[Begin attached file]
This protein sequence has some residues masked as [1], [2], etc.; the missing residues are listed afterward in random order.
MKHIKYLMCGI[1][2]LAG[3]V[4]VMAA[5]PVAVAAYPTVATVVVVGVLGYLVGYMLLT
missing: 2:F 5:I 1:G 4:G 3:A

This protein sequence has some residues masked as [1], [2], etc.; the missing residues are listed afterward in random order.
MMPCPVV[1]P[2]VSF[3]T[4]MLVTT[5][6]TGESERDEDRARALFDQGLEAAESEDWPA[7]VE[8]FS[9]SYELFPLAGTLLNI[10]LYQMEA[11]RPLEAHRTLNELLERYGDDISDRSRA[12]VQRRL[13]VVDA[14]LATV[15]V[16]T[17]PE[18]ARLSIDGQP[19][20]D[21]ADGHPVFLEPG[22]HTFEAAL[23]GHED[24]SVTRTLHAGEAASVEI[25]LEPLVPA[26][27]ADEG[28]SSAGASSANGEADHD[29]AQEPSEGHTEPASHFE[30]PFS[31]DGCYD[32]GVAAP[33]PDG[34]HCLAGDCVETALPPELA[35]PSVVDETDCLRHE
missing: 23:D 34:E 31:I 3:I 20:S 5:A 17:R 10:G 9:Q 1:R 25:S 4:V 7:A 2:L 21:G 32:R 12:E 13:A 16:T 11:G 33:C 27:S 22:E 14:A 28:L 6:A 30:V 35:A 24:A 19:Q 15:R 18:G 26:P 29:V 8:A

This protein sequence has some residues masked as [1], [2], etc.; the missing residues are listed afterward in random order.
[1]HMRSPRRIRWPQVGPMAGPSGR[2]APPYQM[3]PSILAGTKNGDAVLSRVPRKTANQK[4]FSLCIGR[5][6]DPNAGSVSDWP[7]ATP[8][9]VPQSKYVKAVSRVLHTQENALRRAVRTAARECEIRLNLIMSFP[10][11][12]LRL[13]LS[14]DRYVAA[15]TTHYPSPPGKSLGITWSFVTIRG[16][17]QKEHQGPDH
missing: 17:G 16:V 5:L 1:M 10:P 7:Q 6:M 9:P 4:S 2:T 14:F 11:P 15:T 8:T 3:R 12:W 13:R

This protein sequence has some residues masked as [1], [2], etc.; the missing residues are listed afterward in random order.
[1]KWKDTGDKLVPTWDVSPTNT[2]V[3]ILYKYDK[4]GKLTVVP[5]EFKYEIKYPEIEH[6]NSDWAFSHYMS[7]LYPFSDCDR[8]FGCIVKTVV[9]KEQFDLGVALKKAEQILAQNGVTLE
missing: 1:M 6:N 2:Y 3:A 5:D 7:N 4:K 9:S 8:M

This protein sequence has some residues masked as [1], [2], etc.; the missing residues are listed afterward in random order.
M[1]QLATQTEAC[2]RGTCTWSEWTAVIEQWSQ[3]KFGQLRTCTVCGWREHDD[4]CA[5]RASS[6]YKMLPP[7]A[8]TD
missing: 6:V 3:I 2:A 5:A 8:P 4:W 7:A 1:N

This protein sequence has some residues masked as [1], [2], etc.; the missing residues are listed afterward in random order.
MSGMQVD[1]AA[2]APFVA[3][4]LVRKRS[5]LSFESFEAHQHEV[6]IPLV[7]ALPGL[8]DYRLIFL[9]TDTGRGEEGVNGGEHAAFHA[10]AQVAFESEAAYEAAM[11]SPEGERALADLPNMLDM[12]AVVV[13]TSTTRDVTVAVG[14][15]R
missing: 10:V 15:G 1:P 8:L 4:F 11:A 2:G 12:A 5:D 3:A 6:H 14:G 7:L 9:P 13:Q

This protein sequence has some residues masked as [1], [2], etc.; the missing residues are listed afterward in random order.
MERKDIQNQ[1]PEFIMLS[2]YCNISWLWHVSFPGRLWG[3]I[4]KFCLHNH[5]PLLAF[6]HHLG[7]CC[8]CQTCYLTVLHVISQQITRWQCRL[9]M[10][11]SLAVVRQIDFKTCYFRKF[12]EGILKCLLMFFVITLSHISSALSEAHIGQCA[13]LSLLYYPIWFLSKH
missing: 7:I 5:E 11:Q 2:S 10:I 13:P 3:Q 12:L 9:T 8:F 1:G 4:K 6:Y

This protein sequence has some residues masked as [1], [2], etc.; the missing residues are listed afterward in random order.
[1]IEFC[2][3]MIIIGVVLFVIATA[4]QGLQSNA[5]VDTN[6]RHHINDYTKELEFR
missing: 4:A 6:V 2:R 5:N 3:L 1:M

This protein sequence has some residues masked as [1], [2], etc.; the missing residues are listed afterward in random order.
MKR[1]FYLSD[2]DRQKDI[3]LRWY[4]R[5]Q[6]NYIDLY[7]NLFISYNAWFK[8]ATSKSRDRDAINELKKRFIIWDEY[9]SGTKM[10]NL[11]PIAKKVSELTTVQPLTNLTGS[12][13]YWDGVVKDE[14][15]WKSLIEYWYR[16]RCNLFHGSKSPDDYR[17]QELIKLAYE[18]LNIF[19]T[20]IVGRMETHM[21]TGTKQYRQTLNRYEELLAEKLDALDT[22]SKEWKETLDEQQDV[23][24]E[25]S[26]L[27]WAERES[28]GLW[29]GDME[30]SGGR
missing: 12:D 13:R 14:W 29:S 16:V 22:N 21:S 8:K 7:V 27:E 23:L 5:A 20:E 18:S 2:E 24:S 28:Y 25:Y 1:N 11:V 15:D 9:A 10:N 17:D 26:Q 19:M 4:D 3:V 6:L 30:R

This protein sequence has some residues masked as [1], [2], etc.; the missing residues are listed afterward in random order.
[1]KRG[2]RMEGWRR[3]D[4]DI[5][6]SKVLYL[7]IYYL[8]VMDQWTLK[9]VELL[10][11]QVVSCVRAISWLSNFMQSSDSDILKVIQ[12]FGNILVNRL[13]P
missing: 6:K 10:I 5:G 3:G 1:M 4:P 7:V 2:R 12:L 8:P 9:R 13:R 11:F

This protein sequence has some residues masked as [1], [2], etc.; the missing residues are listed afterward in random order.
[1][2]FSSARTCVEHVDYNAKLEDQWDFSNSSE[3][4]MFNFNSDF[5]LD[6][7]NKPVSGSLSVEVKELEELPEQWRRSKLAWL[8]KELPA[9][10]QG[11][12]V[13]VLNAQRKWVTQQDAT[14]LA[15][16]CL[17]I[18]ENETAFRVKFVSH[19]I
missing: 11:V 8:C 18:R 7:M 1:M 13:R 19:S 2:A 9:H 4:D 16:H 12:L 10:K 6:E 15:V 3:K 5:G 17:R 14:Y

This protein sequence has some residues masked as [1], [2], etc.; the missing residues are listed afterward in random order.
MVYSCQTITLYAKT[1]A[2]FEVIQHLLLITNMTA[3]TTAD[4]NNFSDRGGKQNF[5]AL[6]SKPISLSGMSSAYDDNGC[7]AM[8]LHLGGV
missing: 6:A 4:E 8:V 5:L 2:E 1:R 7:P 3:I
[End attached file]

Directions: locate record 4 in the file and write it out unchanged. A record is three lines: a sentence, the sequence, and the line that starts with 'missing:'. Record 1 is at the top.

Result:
This protein sequence has some residues masked as [1], [2], etc.; the missing residues are listed afterward in random order.
[1]KWKDTGDKLVPTWDVSPTNT[2]V[3]ILYKYDK[4]GKLTVVP[5]EFKYEIKYPEIEH[6]NSDWAFSHYMS[7]LYPFSDCDR[8]FGCIVKTVV[9]KEQFDLGVALKKAEQILAQNGVTLE
missing: 1:M 6:N 2:Y 3:A 5:D 7:N 4:K 9:S 8:M